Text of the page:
I can't find the link for the article, but there was an article on the high risk insurance pools that are supposed to insure people who can't get insurance because of pre-existing conditions, a stopgap until the new federal insurance rules prohibit denial of insurance for pre-existing conditions in 2014. Very few people have signed up, but those who have are costing the system huge amounts of money. Well, duh!
Most of the people denied private individual policies don't have very expensive illnesses. In fact, many of them aren't sick at all. They've had accidents or illnesses in the past that insurers are afraid might cost in the future. If you had childhood asthma, you're uninsurable because you might, once you pass 40, get it back again. If you ever had joint surgery, you're uninsurable because you might develop arthritis in the joint in your 50s. A broken bone, a concussion, any unexplained fever, can be grounds for denial.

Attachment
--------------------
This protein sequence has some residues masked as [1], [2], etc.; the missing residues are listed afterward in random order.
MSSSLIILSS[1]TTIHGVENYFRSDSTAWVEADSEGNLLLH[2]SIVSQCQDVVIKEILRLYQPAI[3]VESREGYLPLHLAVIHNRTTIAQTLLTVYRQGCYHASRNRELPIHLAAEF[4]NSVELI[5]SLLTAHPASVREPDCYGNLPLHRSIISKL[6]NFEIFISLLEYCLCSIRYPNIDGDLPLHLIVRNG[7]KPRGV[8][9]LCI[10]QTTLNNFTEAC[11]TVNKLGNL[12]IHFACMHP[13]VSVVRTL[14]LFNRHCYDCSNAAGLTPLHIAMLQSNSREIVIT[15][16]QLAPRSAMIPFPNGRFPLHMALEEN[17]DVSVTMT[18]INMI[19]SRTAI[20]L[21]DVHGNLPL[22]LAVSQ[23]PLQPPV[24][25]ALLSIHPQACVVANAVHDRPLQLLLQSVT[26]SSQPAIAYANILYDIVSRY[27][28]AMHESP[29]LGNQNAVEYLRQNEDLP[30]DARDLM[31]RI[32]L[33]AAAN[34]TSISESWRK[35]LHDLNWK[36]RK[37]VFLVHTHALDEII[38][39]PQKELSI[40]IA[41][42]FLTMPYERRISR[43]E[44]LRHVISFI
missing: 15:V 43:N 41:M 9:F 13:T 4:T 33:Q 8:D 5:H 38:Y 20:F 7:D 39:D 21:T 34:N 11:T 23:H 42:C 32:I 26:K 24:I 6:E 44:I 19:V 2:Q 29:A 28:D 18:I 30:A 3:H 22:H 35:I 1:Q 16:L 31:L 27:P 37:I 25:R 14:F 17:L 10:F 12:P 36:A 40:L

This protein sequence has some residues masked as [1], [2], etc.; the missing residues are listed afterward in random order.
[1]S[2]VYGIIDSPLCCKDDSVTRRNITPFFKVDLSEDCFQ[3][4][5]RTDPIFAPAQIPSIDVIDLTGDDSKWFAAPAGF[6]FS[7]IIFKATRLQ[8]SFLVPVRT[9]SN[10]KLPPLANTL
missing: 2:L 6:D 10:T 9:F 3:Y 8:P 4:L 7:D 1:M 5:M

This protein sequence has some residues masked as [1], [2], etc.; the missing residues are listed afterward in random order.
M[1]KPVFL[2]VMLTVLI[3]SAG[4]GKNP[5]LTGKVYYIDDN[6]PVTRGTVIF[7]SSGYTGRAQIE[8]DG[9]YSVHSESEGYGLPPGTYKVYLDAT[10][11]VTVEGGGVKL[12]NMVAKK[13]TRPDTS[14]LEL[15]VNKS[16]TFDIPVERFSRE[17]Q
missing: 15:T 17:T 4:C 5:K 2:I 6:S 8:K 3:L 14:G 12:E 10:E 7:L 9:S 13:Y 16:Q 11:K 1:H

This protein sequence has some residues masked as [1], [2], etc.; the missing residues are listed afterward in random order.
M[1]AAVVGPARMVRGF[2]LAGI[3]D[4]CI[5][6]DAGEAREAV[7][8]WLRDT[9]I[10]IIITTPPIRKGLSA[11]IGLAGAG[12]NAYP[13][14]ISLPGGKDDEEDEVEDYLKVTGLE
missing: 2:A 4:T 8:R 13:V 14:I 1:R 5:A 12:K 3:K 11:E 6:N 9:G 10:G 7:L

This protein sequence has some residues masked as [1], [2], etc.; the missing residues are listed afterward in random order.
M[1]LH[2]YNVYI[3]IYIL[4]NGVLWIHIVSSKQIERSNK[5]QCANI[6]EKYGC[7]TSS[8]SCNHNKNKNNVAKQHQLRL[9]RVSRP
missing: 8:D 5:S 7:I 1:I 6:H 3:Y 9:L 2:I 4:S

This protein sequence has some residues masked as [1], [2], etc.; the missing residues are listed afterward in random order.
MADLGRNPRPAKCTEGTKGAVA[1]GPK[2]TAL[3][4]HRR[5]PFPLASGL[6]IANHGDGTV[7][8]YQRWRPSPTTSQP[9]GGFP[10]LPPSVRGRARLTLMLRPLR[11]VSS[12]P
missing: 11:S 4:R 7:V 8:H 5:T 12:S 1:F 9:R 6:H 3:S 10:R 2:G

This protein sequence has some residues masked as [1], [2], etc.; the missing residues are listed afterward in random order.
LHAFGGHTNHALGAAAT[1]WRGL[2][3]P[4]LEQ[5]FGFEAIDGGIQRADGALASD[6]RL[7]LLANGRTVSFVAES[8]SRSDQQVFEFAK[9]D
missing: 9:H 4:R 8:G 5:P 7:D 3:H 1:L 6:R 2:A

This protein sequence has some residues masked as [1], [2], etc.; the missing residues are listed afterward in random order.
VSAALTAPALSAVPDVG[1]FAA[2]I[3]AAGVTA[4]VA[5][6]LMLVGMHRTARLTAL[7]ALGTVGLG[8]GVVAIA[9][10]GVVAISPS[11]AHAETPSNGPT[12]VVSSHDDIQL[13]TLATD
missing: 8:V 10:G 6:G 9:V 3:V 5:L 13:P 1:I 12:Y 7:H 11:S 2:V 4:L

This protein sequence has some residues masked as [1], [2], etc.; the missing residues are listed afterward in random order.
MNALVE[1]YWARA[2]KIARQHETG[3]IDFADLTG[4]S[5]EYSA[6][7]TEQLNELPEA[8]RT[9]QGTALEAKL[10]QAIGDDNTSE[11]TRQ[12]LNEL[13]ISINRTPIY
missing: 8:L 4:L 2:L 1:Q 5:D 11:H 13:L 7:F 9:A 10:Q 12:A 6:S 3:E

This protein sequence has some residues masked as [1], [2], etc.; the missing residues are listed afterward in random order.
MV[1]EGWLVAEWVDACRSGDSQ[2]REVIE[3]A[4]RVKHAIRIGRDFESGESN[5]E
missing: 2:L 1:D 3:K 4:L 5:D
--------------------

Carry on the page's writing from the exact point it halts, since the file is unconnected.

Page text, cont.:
But insurance through the high risk pools costs a lot of money--$5-6,000 a year. So people without insurance who are generally healthy are likely to take the risk and wait until 2014. Those who buy the insurance have serious illnesses that cost lots of money. For people who have cancer or heart disease or uncontrolled high blood pressure, the insurance is a necessity. If you had asthma as a kid, but are reasonably healthy now, you could drop $18,000 down a black hole, or just wait until 2014.
You wonder if reporters ever think. How could they not have figured this out from the beginning?
Ngram: Bourgeoisie and proletariat have common trajectories. Bourgeoisie outdoes proletariat very slightly until about 1910, but proletariat remains more common until the late 1950s. Then bourgeoisie becomes more common, reaching its high point in the late 1970s. Both have been on a downward trajectory since. And it appears that they're linked, as they rise and fall together through most of the 20th century.